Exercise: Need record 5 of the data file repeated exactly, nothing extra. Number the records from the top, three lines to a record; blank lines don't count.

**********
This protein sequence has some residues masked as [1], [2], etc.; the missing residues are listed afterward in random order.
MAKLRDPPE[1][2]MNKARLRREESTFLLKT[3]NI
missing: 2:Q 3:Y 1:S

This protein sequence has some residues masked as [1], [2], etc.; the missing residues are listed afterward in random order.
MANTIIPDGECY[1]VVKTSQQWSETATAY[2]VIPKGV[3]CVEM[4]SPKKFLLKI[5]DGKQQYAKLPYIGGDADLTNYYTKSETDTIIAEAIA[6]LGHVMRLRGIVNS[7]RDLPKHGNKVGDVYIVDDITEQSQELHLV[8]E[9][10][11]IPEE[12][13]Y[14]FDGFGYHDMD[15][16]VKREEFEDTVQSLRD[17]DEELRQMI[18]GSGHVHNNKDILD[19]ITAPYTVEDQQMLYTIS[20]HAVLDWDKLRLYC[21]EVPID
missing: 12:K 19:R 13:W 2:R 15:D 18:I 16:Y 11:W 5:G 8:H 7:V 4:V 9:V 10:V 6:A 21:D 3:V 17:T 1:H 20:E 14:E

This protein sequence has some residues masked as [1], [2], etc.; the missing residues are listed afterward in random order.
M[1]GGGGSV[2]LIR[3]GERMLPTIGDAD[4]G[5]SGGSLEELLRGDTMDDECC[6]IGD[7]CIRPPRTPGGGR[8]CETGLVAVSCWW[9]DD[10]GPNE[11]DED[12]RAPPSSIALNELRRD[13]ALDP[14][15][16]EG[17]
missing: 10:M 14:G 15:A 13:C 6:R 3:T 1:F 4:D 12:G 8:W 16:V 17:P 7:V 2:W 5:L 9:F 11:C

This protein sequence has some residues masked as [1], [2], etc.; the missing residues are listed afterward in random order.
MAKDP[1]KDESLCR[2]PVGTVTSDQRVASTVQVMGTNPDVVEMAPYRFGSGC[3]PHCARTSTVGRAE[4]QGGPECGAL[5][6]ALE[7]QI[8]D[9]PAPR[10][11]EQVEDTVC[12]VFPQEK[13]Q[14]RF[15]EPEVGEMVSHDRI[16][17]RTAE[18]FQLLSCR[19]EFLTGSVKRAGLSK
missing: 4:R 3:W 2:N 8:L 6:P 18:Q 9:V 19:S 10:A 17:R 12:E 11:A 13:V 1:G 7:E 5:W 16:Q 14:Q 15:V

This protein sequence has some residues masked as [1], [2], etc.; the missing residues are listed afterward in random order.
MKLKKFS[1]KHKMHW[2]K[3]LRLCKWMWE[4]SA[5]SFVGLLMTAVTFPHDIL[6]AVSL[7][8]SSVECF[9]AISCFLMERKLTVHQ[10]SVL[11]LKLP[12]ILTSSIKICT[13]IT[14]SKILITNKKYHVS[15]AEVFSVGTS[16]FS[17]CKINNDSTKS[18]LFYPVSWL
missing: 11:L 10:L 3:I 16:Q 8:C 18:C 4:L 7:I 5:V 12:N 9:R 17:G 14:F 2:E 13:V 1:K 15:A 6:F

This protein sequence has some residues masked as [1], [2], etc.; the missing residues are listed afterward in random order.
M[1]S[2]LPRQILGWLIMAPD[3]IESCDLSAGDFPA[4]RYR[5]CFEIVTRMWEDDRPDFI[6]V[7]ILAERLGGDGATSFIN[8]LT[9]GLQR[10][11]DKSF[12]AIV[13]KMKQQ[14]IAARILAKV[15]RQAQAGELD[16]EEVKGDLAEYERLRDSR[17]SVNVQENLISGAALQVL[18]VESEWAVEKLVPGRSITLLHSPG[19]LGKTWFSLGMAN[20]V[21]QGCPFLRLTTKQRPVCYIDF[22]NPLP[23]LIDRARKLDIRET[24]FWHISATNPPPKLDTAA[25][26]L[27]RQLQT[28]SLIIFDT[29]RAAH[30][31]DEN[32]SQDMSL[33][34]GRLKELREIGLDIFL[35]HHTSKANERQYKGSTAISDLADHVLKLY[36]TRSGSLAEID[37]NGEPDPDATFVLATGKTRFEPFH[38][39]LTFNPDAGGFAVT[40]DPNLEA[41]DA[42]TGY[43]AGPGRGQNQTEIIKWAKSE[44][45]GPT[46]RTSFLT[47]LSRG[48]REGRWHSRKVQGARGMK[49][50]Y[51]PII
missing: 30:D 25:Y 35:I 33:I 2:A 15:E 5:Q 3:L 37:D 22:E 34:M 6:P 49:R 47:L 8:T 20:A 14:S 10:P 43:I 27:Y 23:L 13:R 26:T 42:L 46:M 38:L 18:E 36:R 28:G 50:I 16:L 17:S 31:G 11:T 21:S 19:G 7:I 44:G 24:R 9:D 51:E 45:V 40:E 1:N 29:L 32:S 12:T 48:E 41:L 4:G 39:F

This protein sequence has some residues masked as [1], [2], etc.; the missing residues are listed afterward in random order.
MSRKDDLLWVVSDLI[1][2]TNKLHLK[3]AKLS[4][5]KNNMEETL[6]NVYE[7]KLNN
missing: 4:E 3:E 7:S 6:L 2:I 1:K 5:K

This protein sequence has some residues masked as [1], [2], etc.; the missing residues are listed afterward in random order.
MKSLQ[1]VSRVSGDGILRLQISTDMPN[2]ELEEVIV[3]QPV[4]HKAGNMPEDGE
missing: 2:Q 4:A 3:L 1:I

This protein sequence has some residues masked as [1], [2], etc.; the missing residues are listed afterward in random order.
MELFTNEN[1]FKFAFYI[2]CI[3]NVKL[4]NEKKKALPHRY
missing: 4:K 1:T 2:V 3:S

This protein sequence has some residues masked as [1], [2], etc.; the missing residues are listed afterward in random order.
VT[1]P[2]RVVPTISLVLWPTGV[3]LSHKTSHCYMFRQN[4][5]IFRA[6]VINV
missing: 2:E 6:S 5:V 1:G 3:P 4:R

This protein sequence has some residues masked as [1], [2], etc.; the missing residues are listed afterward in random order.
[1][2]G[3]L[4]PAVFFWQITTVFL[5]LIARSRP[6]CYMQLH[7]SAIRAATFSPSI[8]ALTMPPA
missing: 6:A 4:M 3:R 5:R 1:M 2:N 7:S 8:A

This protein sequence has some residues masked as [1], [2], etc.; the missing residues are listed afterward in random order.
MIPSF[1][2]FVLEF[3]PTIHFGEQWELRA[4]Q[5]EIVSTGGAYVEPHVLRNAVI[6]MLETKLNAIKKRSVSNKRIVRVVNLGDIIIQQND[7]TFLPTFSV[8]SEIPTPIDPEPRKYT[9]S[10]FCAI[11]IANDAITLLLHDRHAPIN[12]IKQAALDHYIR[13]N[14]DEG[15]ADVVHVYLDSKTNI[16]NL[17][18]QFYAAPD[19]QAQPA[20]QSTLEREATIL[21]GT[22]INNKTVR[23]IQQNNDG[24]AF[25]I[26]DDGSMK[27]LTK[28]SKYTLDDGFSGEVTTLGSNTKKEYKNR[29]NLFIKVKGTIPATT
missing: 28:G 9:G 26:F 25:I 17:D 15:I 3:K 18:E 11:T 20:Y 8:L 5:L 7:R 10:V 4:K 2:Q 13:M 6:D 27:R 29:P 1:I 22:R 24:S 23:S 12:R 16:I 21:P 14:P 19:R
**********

This protein sequence has some residues masked as [1], [2], etc.; the missing residues are listed afterward in random order.
MKLKKFS[1]KHKMHW[2]K[3]LRLCKWMWE[4]SA[5]SFVGLLMTAVTFPHDIL[6]AVSL[7][8]SSVECF[9]AISCFLMERKLTVHQ[10]SVL[11]LKLP[12]ILTSSIKICT[13]IT[14]SKILITNKKYHVS[15]AEVFSVGTS[16]FS[17]CKINNDSTKS[18]LFYPVSWL
missing: 11:L 10:L 3:I 16:Q 8:C 18:C 4:L 7:I 5:V 12:N 9:R 17:G 14:F 2:E 13:V 1:K 15:A 6:F